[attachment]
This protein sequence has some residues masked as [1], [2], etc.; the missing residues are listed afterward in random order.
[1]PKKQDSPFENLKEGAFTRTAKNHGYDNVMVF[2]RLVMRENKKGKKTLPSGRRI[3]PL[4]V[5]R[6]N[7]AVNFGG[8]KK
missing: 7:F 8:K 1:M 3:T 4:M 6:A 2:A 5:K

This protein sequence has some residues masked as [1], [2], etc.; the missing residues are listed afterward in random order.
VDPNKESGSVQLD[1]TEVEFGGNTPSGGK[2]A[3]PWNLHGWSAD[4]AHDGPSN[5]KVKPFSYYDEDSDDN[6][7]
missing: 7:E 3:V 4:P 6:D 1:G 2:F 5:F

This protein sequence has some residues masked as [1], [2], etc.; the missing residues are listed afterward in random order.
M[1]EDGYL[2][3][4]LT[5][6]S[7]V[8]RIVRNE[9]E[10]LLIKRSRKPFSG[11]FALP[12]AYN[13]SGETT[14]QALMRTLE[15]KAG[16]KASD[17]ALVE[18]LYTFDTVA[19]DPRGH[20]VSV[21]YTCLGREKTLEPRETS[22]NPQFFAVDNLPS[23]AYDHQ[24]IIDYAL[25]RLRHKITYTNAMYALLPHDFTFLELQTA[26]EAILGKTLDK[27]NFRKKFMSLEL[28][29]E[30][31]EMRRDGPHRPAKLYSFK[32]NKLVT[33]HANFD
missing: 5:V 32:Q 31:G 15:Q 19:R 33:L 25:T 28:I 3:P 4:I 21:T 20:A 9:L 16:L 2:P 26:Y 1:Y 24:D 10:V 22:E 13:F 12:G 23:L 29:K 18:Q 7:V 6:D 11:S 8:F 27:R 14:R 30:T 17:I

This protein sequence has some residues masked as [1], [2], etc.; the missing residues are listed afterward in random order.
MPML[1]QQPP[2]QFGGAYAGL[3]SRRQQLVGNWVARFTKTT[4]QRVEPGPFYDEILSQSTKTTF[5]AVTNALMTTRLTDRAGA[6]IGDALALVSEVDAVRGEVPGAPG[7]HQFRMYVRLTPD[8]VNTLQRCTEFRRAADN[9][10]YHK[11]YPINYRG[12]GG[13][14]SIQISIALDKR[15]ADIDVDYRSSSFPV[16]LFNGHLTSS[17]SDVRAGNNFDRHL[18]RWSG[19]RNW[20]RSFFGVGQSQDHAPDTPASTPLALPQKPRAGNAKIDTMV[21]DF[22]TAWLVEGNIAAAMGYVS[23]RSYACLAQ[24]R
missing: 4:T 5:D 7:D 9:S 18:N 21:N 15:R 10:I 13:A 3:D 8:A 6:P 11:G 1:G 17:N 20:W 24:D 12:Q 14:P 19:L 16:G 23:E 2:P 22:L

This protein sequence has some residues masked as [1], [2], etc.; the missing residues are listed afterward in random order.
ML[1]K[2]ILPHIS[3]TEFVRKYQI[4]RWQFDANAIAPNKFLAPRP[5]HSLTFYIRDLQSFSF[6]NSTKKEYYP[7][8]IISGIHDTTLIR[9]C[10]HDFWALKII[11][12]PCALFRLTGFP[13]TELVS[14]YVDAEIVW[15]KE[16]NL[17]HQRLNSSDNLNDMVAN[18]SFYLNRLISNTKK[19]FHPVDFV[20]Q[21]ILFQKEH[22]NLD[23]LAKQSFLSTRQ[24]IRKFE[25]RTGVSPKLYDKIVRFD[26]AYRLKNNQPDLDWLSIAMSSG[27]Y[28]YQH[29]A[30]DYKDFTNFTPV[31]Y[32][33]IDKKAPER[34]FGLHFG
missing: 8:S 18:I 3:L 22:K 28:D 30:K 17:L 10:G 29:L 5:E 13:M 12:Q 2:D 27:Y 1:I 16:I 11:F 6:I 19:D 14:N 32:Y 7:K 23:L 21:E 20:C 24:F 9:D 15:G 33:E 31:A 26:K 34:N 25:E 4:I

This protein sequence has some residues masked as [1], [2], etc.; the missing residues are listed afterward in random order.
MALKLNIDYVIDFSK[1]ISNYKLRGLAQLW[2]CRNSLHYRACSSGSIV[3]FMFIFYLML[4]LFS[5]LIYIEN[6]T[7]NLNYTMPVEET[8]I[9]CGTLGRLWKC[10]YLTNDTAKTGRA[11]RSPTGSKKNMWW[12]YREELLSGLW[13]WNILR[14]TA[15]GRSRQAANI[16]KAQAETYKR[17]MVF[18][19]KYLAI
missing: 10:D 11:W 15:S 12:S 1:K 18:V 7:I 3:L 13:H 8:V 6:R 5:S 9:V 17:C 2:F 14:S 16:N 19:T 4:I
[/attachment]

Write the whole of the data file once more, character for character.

This protein sequence has some residues masked as [1], [2], etc.; the missing residues are listed afterward in random order.
[1]PKKQDSPFENLKEGAFTRTAKNHGYDNVMVF[2]RLVMRENKKGKKTLPSGRRI[3]PL[4]V[5]R[6]N[7]AVNFGG[8]KK
missing: 7:F 8:K 1:M 3:T 4:M 6:A 2:A 5:K

This protein sequence has some residues masked as [1], [2], etc.; the missing residues are listed afterward in random order.
VDPNKESGSVQLD[1]TEVEFGGNTPSGGK[2]A[3]PWNLHGWSAD[4]AHDGPSN[5]KVKPFSYYDEDSDDN[6][7]
missing: 7:E 3:V 4:P 6:D 1:G 2:F 5:F

This protein sequence has some residues masked as [1], [2], etc.; the missing residues are listed afterward in random order.
M[1]EDGYL[2][3][4]LT[5][6]S[7]V[8]RIVRNE[9]E[10]LLIKRSRKPFSG[11]FALP[12]AYN[13]SGETT[14]QALMRTLE[15]KAG[16]KASD[17]ALVE[18]LYTFDTVA[19]DPRGH[20]VSV[21]YTCLGREKTLEPRETS[22]NPQFFAVDNLPS[23]AYDHQ[24]IIDYAL[25]RLRHKITYTNAMYALLPHDFTFLELQTA[26]EAILGKTLDK[27]NFRKKFMSLEL[28][29]E[30][31]EMRRDGPHRPAKLYSFK[32]NKLVT[33]HANFD
missing: 5:V 32:Q 31:G 15:Q 19:R 33:L 25:T 28:I 3:P 4:I 21:T 20:A 9:L 16:L 2:P 26:Y 1:Y 24:D 10:V 22:E 13:F 12:G 23:L 29:K 18:Q 7:V 6:D 11:S 8:F 27:R 14:R 30:T 17:I

This protein sequence has some residues masked as [1], [2], etc.; the missing residues are listed afterward in random order.
MPML[1]QQPP[2]QFGGAYAGL[3]SRRQQLVGNWVARFTKTT[4]QRVEPGPFYDEILSQSTKTTF[5]AVTNALMTTRLTDRAGA[6]IGDALALVSEVDAVRGEVPGAPG[7]HQFRMYVRLTPD[8]VNTLQRCTEFRRAADN[9][10]YHK[11]YPINYRG[12]GG[13][14]SIQISIALDKR[15]ADIDVDYRSSSFPV[16]LFNGHLTSS[17]SDVRAGNNFDRHL[18]RWSG[19]RNW[20]RSFFGVGQSQDHAPDTPASTPLALPQKPRAGNAKIDTMV[21]DF[22]TAWLVEGNIAAAMGYVS[23]RSYACLAQ[24]R
missing: 4:T 5:D 7:D 9:S 18:N 21:N 15:R 10:I 13:A 3:D 8:A 6:P 11:G 1:G 17:N 20:W 24:D 12:Q 14:P 19:L 16:G 23:E 2:P 22:L

This protein sequence has some residues masked as [1], [2], etc.; the missing residues are listed afterward in random order.
ML[1]K[2]ILPHIS[3]TEFVRKYQI[4]RWQFDANAIAPNKFLAPRP[5]HSLTFYIRDLQSFSF[6]NSTKKEYYP[7][8]IISGIHDTTLIR[9]C[10]HDFWALKII[11][12]PCALFRLTGFP[13]TELVS[14]YVDAEIVW[15]KE[16]NL[17]HQRLNSSDNLNDMVAN[18]SFYLNRLISNTKK[19]FHPVDFV[20]Q[21]ILFQKEH[22]NLD[23]LAKQSFLSTRQ[24]IRKFE[25]RTGVSPKLYDKIVRFD[26]AYRLKNNQPDLDWLSIAMSSG[27]Y[28]YQH[29]A[30]DYKDFTNFTPV[31]Y[32][33]IDKKAPER[34]FGLHFG
missing: 8:S 18:I 3:L 22:K 28:D 30:K 17:L 10:G 29:L 5:E 13:M 12:Q 2:D 27:Y 1:I 16:I 11:F 6:I 19:D 14:N 32:Y 7:K 23:L 21:E 20:C 24:F 9:D 15:G 33:E 31:A 26:K 34:N 25:E 4:I

This protein sequence has some residues masked as [1], [2], etc.; the missing residues are listed afterward in random order.
MALKLNIDYVIDFSK[1]ISNYKLRGLAQLW[2]CRNSLHYRACSSGSIV[3]FMFIFYLML[4]LFS[5]LIYIEN[6]T[7]NLNYTMPVEET[8]I[9]CGTLGRLWKC[10]YLTNDTAKTGRA[11]RSPTGSKKNMWW[12]YREELLSGLW[13]WNILR[14]TA[15]GRSRQAANI[16]KAQAETYKR[17]MVF[18][19]KYLAI
missing: 10:D 11:W 15:S 12:S 1:K 18:V 7:I 3:L 13:H 8:V 6:R 5:S 9:V 17:C 2:F 14:S 16:N 19:T 4:I